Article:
The invention is further described in the examples which follow. All parts and percentages are by weight unless otherwise specified.

EXAMPLE 1 Preparation of Poly(siloxaneimide)

Into a 12 liter round-bottom flask equipped with a stirrer, thermometer, nitrogen inlet tube, reflux condenser with distillation head attached, modified Dean-Stark moisture trap and heating mantle was charged the following:

5,969 g of monochlorobenzene

49.34 g(0.1656 moles) of 1,3-bis(m-aminophenoxy)benzene (98% pure) available from National Starch and Chemical Corp. washed in with 50 g monochlorobenzene

283.5 g(0.3075 moles) of bis(m-aminophenoxybutyl) hexadecamethyloctasiloxane washed in with 500 g. of monochlorobenzene

The reactants were stirred until solution occurred. Then 0.271 g (0.00247 moles) of p-aminophenol (99.46% purity from Rhone Poulenc) was added washed in with 150 g of monochlorobenzene. This was followed by 254 g (0.494 moles, 99.2% purity) of 4,4'-bis(3,4-dicarboxylphenoxy)diphenyl sulfide dianhydride washed in with 600 g of monochlorobenzene. Then 1.5 g of p-toluenesulfonic acid monohydrate was added and washed in with 110 g of monochlorobenzene. The p-aminophenol is present as a chain stopper and in a minor amount such that its effect on the morphology of the final poly(siloxaneimide) is negligible

The reaction mixture was heated to reflux in 1-2 hours and 1292 g of monochlorobenzene was removed by distillation. The reaction mixture was refluxed for 10 hours. After cooling the solution was filtered and 1860 g of N-methylpyrrolidone was added and mixed in. The solution was mixed with methanol using 3.5 liters of methanol for every 500 ml. of solution causing precipitation of poly(siloxane)imide. After precipitation, the ethanol was decanted from the precipitate which was washed twice with 8 liters of methanol. The poly(siloxaneimide) was filtered and washed twice with 2 liters of methanol. It was air dried overnight and then dried in a circulating air oven at 50-60 C. until the polymer solids content were >98.5%. The yield was approxiamtely 500 g. The weight average molecular weight is about 100,000.

EXAMPLE 2 Preparation of Electrically Conductive Polyimide Film Adhesive

The poly(siloxaneimide) prepared in Example 1 was dissolved in diglyme (90 C. for 10 hours) at a 40% solids concentration and filtered. To 116.5 g of the resultant solution was added 115.5 g of silver flake GB 0006 (Chemet Corporation) and 17.25 g of 50-S silver flake (Metz Metallurgical Corporation) and 0.65 g of Dow Corning 1400 Antifoam. These materials were blended in a planetary mixer for one hour.

Film was prepared by a Doctor blade drawdown (9 mil wet thickness) on glass treated with MS-112 fluorcarbon release agent. The film was air dried overnight and removed from the glass by immersion of the coated glass plate into tap water. The film was then dried at 50 C. in a forced air oven for 6 hours. It was then cut into strips to be used as a film die attach adhesive.

EXAMPLE 3 Evaluation of Film Die Attach Adhesive

The film prepared in Example 2 was cut into 0.3"0.3" pieces. A single piece was placed on the paddle of a copper lead frame. The film and lead frame were placed on the heater block of a Kulicke and Soffa manual die bonder set at 195 C. Immediately, a 250 mil2 die was placed on the film under 175 g pressure for 0.5 seconds using a die collet heated to 45 C. The heating was then continued for 5 seconds after die placement. No scrubbing was done.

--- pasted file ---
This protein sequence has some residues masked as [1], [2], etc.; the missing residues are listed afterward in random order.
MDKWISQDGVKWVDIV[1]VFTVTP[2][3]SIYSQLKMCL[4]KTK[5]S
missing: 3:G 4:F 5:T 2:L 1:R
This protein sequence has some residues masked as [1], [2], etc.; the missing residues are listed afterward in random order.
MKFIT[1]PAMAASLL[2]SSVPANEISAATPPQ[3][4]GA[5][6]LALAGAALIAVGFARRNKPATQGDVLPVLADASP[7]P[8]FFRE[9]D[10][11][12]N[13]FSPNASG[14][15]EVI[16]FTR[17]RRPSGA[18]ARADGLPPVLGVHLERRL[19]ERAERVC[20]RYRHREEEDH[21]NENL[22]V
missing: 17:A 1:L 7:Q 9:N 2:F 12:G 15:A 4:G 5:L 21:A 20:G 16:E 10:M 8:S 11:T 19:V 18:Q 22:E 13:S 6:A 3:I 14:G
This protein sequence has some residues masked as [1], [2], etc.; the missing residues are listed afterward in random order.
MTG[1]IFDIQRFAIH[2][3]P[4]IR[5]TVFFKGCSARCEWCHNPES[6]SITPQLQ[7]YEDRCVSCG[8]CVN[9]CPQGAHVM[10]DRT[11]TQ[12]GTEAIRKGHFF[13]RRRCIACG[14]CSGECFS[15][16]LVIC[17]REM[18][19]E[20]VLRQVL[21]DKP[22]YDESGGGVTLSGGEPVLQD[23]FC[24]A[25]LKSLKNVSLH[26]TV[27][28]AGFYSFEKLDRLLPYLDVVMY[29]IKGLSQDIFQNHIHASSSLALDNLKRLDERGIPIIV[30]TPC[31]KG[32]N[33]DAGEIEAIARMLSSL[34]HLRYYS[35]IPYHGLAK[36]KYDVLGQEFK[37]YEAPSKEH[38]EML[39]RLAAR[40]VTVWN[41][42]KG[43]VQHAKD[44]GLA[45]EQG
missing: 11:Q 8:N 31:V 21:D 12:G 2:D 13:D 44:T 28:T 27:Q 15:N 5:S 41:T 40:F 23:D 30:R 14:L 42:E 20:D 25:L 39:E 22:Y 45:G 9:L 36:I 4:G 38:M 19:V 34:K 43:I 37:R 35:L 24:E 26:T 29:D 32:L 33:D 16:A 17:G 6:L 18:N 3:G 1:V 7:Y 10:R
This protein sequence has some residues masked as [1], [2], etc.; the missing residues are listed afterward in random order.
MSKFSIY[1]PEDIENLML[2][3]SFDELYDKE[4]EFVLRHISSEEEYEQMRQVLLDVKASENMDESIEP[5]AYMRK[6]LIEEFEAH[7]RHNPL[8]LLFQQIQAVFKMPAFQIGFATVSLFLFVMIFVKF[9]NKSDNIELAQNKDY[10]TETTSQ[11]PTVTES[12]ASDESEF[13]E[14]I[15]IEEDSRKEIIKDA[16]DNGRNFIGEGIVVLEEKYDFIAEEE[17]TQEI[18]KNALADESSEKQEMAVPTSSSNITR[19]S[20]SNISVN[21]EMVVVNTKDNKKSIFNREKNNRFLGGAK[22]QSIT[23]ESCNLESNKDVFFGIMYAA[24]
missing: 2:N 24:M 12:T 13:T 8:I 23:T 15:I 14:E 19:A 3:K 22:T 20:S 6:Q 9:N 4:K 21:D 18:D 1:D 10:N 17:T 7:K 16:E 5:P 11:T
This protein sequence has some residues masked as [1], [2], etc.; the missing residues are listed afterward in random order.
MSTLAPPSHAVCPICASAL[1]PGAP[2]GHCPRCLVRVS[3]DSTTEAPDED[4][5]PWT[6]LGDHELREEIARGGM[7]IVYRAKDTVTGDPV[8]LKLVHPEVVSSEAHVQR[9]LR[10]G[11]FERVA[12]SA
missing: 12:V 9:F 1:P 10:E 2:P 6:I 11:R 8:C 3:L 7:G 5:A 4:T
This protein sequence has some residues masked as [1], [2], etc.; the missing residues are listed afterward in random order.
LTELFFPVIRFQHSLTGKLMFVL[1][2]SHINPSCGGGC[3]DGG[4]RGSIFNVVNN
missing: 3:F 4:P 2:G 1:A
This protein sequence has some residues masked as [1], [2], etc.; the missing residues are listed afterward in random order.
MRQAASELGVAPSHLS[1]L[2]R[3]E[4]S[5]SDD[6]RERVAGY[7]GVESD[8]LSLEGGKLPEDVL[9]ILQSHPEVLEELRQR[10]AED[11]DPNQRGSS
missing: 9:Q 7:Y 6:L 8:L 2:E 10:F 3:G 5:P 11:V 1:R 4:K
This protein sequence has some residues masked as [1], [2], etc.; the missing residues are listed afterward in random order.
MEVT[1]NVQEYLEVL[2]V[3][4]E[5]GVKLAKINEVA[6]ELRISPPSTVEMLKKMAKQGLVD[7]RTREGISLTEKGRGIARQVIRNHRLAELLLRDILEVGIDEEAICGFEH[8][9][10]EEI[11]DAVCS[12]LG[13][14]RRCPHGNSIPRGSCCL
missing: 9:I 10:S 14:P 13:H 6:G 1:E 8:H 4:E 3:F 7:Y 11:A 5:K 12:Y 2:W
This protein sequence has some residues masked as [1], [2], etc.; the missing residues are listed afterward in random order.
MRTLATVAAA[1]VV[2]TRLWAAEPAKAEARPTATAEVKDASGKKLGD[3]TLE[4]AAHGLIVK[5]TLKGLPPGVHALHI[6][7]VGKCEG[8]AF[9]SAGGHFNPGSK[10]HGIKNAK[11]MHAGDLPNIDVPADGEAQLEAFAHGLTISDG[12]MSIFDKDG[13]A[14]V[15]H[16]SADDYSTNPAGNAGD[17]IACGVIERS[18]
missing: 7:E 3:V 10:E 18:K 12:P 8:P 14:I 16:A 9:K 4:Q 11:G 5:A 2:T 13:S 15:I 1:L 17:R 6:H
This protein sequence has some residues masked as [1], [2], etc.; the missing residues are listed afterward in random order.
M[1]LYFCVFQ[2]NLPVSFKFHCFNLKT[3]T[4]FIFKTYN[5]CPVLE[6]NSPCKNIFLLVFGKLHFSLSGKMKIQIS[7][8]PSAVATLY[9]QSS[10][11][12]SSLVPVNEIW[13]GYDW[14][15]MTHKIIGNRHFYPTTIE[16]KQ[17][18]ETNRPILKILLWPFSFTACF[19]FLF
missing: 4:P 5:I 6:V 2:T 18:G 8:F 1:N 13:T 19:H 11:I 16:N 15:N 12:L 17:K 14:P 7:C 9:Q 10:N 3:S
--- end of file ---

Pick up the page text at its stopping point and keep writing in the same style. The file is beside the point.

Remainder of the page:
The die shear strength measured at room temperature was 21 kg and at 175 C. was 0.5 kg. During the die bonding and testing operations essentially no oxidation of the copper lead frame was detected.

It should be noted that some commerically available thermoplastic conductive die attach adhesive films cause extensive oxidation of the lead frame because they require application temperatures of 300 C. or greater.

CONTROL Preparation of Low Molecular Weight Poly(siloxaneimide) Film Binder

Into a 3 liter round-bottom flask equipped with a stirrer, thermometer, nitrogen inlet tube, reflux condenser, 2 distillation columns, modified Dean-Stark moisture trap and heating mantle was charged:1,269 g of monochlorobenzene and 71 g of bis(m-aminophenoxybutyl)hexadecamethyloctasiloxane which was washed in with 120 g of monochlorobenzene. Then 12.45 g of 1,3-bis(m-aminophenoxy) benzene was added washed in with 100 g of monochlorobenzene. The reactants were stirred until solution occurred. Then 1.28 g of p-aminophenol was added and washed in with 100 g of monochlorobenzene. This was followed by 63.96 g of 4,4'-bis(3,4-dicarboxyphenoxy)diphenyl sulfide dianhydride washed in with 100 g of monochlorobenzene. Last, 0.365 g of p-toluenesulfonic acid monohydrate was added and washed in with 100 g of monochlorobenzene.

The reaction mixture was heated to reflux in 1-2 hours. Then 315 g of monochlorobenzene was distilled off. The reaction mixture was relfuxed for 10 hours. After cooling, the solution was filtered and 1,889 g of N-methylpyrrolidone was added and mixed in. The solution was then precipitated into methanol using 3.5 liters of methanol for every 500 ml of solution. After precipitation, the methanol as as decanted from the precipitate, which was washed twice with 8 liters of methanol. The polymer was filtered and washed twice with 2 liters of methanol. It was air dried overnight and dried in a circulating air oven at 50-60 C. until the polymer solids content was >98.5%. The weight average molecular weight is about 40,000-50,000. A larger percentage of p-aminophenol was used in this example than in Example 1 in order to produce a lower molecular weight poly(siloxaneimide).